VARIATIONS IN PHOTORESPIRATION

Photorespiration is a metabolic pathway that occurs in photosynthetic organisms and releases carbon dioxide, consumes oxygen, and produces no chemical energy or food. This process limits the growth rates of plants. Photorespiration generally occurs on hot, dry, sunny days causing plants to close their stomata and the oxygen (O2) concentration in the leaf to be higher than the carbon dioxide (CO2) concentration.

When a plant leaf contains a high concentration of oxygen, instead of carbon dioxide, this poses a problem for the normal photosynthetic process, including the light reactions and the Calvin cycle. As a plant's environment becomes hot, dry, and bright, its stomata, where carbon dioxide enters the leaf, tend to close. This lowers the concentration of carbon dioxide into the Calvin cycle, causing the cycle to accept oxygen in place of the carbon dioxide and makes a new product. This new product splits, and part of it is then exported out of the chloroplast and must be broken down by other parts of the cell into carbon dioxide.

This seems like a useless process, and is a result of inefficient rubisco which evolved in an aquatic environment. Most plants, however, are affected by this phenomenon when the conditions are hot and dry because they undergo the Calvin cycle directly and create a 3-carbon first product (3-phosphoglycerate), thus they are called C3 plants. These include rice, wheat, peas, and pepper. Besides C3 carbon fixation, some plants have adapted alternate modes to fix carbon and minimize photorespiration.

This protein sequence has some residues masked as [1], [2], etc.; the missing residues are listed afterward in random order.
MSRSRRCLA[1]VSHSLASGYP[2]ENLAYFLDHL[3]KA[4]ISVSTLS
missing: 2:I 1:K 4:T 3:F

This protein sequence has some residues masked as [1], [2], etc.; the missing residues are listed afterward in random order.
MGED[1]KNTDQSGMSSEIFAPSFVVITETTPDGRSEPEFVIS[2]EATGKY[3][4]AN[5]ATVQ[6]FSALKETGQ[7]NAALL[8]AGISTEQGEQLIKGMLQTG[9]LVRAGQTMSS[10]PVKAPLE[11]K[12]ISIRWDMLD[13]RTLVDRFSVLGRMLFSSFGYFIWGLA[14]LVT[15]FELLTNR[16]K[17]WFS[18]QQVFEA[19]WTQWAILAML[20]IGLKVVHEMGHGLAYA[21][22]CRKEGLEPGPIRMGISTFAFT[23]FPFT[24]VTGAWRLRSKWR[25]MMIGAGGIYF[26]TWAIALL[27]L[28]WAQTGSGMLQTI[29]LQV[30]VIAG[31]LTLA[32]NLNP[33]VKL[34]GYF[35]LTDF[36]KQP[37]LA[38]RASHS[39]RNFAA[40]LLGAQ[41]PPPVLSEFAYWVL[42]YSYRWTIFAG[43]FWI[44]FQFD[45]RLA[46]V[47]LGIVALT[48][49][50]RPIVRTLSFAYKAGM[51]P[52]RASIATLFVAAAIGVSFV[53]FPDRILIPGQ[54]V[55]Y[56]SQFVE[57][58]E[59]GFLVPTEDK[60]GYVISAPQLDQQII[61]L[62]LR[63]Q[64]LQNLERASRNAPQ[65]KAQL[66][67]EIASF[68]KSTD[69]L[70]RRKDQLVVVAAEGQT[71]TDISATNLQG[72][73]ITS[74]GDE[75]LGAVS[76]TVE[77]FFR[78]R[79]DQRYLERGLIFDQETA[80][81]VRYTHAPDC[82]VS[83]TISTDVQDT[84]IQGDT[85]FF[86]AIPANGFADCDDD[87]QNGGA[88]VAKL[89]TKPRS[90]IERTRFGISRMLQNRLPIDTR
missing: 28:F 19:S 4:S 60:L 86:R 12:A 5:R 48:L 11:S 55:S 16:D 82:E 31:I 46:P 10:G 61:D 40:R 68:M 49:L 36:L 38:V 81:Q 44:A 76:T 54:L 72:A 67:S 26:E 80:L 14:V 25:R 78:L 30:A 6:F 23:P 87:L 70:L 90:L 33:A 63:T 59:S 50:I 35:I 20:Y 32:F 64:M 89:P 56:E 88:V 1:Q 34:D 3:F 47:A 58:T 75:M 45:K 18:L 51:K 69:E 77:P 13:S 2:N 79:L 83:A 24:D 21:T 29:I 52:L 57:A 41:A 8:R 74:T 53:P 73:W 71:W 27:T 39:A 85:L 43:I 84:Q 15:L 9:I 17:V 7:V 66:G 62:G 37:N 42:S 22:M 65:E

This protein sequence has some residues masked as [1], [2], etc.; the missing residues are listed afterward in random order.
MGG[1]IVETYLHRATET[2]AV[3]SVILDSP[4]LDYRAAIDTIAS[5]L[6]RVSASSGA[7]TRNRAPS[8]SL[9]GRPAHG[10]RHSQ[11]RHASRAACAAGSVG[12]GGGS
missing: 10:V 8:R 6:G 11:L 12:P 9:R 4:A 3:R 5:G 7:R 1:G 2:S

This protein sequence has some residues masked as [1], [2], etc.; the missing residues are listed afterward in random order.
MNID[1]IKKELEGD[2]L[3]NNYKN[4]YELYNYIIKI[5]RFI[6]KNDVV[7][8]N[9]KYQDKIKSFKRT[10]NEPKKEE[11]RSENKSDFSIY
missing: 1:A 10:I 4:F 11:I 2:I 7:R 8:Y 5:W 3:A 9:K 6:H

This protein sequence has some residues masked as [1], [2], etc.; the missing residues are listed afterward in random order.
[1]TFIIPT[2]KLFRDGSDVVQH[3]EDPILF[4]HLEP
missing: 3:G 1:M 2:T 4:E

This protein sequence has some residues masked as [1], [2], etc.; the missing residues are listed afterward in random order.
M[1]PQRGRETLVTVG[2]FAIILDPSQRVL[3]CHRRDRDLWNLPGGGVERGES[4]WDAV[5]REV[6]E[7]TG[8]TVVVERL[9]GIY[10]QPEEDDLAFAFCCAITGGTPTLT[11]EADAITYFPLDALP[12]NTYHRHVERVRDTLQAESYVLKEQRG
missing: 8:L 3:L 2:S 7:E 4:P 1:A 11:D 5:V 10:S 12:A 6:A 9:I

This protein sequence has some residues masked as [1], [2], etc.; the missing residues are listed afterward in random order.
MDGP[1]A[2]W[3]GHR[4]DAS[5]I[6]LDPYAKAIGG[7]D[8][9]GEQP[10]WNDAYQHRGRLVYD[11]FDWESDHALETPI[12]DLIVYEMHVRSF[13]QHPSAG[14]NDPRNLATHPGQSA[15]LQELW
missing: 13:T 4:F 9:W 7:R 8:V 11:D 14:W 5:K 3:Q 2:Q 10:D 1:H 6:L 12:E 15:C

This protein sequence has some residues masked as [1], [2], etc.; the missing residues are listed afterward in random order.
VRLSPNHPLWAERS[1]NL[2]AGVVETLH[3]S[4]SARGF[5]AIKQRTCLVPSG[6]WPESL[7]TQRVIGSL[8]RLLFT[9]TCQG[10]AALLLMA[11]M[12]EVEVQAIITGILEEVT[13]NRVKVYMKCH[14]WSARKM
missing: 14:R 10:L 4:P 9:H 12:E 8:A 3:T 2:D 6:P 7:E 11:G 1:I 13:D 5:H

One very important adaptation is C4 photosynthesis. C4 plants are unique because they incorporate another type of carbon fixation that forms a four-carbon sugar (hence their name) before they undergo the Calvin cycle. Some C4 plants include sugarcane, corn, Sorghum, and pigweed. C4 plants have a unique leaf anatomy including two types of photosynthetic cells: bundle-sheath cells and mesophyll cells, where as C3 plants contain only mesophyll cells. In the C4 plants, the Calvin cycle occurs in the bundle-sheath cells (in C3 plants this occurs in the mesophyll cells). The mesophyll cells contain a unique enzyme (phosphoenolpyruvate carboxylase) that can collect carbon dioxide using organic compound intermediates to complete the Calvin cycle when the conditions are too hot and dry, the stomata close, and can no longer collect CO2 as normal. In other words, the mesophyll cells act to minimize photorespiration and supply a steady flow of carbon dioxide to the Calvin cycle even when the stomata are closed.

Another plant adaptation to minimize photorespiration is CAM (crassulacean acid metabolism). Plants that utilize CAM use the identical process as the C4 plants, including the organic acid process and the Calvin cycle. However, the C4 plants operate these two processes in separate structures and the CAM plants operate these two pathways at different times. These special plants close their stomata during the day and open them at night. When the stomata are closed, it helps the plant prevent water loss as well as prevent CO2 from entering the leaves. The carbon dioxide collected at night through the stomata is stored as organic acids until the day. During the day, the CO2 is released from these organic acids and functions to drive the Calvin cycle. Some examples of CAM plants are pineapples, and many varieties of cacti.

 


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